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Songlines just arrived through the post after hearing that the August/September Issue 94 is out this week. With great anticipation I opened the package and immediately sought out the “Top of the World” editor’s pick complementary CD. This is a selection of the top 10 tracks from the new albums reviewed in each issue. I tried not to get my hopes up for fear of disappointment, which was impossible to avoid. Ambush was nowhere to be seen.  As I started to scramble looking for the review, bang! there it was our full page advert by Mish from MishFit in your face on the inside back cover. We knew we had a full-page but not where it would be placed. Hurray! Next came the review. Yikes! OK, just to put things into perspective, the Top of the World pick must have a balance of World Music, not only Africa, so there are few slots to fill and we are competing with the likes of Jupiter & Okwess International (who made it on the CD) who I saw on my Atlantic Music Expo in Cape Verde in May this year. They are awesome, fun and a tight original act. Well worth seeing. So I am already making myself feel better before I even read the review in the knowledge of the fact that we even got a review in the first place! Songlines are a highly respected and internationally read world music magazine by both music consumers and industry professionals and they receive literally hundreds of new albums every week.  They have 20,000 worldwide subscribers, are sold in main high street news agents and this is the issue they take to WOMAD and other festivals the UK this year.

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So, here we go: Three stars, titled: “Soukous and Salsa with a Tanzanian twist.” Well, I purposefully tried to steer away from soukous and the really commercial rumba you hear all over the place now but it obviously came through on ‘Banzayangu Hinonge’ and ‘Mwajuma Mambo’ – ironic that these are both many people’s favourites, so I wasn’t too happy to read that the “soukous-laden tracks end up feeling somewhat unoriginal”.  Bear in mind that these journalists are discerning world listeners and have literally heard it all.  I was very happy to read that “the salsa inspired pieces are among the albums best listening.”  I admit the Franco influence on ‘Mwajuma Mambo’ but am so pleased that ‘Tsunami’ has been picked up as a highlight.  What is even more exciting is that they have suggested ‘Hinongo’ as the track to try stating “the band are at their best when the Tanzanian roots shine through most clearly. This is illustrated on probably the most effective track on the album, ‘Hinongo’. The piece is based around Kanda’s ilimba (thumb piano) and features traditional style vocals in the ancient language of Kizalam set to a fast and funky reggae backing and Shearer’s bass and drums.”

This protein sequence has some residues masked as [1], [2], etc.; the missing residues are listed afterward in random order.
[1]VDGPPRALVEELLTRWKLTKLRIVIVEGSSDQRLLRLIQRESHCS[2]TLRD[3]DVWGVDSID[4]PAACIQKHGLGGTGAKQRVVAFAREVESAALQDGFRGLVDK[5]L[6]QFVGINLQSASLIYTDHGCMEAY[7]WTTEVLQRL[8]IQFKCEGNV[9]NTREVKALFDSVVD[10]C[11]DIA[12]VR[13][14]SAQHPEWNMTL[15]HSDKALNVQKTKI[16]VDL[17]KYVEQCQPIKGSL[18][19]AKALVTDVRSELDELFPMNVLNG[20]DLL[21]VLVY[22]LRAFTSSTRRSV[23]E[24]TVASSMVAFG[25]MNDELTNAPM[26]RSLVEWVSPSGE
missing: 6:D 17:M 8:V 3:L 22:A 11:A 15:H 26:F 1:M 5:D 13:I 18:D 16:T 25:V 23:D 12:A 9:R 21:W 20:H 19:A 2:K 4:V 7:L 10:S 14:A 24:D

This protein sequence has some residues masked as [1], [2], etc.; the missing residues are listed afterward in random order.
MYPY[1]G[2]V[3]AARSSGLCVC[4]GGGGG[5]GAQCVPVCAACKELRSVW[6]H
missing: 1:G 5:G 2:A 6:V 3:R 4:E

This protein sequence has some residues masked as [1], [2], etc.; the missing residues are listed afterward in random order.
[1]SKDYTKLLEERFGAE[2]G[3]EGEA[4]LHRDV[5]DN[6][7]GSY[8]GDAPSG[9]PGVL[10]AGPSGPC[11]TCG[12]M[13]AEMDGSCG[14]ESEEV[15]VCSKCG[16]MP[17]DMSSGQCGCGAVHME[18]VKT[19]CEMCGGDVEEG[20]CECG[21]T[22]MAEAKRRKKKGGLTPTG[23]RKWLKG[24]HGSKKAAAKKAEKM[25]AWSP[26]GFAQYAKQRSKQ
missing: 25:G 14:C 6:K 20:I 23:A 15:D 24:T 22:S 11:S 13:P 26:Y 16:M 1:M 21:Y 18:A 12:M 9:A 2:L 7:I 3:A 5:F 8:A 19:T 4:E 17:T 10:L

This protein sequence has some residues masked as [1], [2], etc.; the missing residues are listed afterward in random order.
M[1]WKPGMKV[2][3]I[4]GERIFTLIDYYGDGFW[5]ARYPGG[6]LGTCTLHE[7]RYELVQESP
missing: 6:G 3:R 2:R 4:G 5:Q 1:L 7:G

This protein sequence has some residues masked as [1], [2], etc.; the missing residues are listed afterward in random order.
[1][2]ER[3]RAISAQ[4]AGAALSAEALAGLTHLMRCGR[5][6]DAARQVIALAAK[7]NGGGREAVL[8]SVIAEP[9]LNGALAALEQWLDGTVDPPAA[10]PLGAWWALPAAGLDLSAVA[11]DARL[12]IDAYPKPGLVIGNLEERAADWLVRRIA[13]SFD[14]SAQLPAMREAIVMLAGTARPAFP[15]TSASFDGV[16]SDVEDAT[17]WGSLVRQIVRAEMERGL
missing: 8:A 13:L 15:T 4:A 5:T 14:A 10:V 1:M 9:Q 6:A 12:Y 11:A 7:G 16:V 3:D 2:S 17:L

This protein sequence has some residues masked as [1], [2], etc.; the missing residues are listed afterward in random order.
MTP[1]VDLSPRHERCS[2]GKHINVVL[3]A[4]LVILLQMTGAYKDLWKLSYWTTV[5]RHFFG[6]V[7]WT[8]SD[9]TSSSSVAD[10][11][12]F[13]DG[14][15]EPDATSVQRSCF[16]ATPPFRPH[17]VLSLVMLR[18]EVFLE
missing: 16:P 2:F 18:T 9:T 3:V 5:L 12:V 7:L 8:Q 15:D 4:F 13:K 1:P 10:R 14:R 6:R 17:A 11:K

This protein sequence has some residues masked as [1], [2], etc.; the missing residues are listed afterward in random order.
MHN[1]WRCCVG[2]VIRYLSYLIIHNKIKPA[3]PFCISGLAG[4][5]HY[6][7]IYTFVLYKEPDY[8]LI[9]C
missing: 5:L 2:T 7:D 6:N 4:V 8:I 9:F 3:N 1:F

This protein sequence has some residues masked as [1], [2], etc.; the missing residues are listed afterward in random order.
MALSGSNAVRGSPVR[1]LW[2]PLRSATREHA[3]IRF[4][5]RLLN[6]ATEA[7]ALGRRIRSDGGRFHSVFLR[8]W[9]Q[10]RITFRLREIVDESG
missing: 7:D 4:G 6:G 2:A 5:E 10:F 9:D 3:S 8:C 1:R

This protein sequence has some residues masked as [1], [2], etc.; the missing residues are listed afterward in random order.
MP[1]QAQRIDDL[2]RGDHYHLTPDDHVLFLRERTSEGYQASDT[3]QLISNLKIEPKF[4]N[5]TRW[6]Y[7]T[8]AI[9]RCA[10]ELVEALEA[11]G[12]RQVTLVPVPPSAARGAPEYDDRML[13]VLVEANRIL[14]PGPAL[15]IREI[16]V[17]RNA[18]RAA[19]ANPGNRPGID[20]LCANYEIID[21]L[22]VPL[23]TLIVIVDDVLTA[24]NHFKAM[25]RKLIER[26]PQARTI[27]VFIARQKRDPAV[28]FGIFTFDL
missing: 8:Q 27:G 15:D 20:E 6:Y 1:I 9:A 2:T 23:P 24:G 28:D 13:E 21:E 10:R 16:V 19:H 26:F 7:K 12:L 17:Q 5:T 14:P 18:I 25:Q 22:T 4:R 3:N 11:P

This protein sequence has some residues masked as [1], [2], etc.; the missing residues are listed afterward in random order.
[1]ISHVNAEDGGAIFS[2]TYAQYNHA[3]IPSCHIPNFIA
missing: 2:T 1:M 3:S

This is the most complementary thing I have heard and I am really happy that this song has been picked out. I know it had a big potential and when we used to play it live as a duo with me on cajón I always felt that it needed a heavy bass and drum backing. In the studio we laid down the thumb piano track and actually initially had the beat on the other side, which was the ‘normal’ way we played it or I had been feeling it. This is a very common phenomena in African music that percussionists in particular will be very familiar with. The ‘beat’ can be flipped and inverted and felt in many places, sometimes right and sometimes wrong. This can be very frustrating and inflicts African musicians just as much if the music is an unfamiliar form.  Something wasn’t sitting right and I couldn’t come up with the right bass line.  Then I had the idea to flip it and play on what I was then feeling as the up beat. On checking with Saidi it was, in fact, the downbeat after all!  ‘Hinongo’ had two versions and for a while what became the final version was know as ‘Hinongo – The Other Side’.  It was a really exciting breakthrough and is one of Saidi’s favourite songs on the album.  The rest is my editing and mixing secret.  After the masters came through from Tom Leader, we could really hear the power of the track and Saidi was listening to it every night before sleeping saying that it “blows up his mind, every time”.  I can really visualise it going down in a reggae club and have yet to hear it on a full sound system. Drum n Bass and Dubstep DJs listen out!

Listen to Hinongo

The summary of the review in Songlines by Jim Hickson is “Ambush isn’t perfect, but it includes some gems and is a very promising debut.”

Thumbs up and pat on the back all-round, I say. Much to gleam and build on out of this constructive feedback.

 

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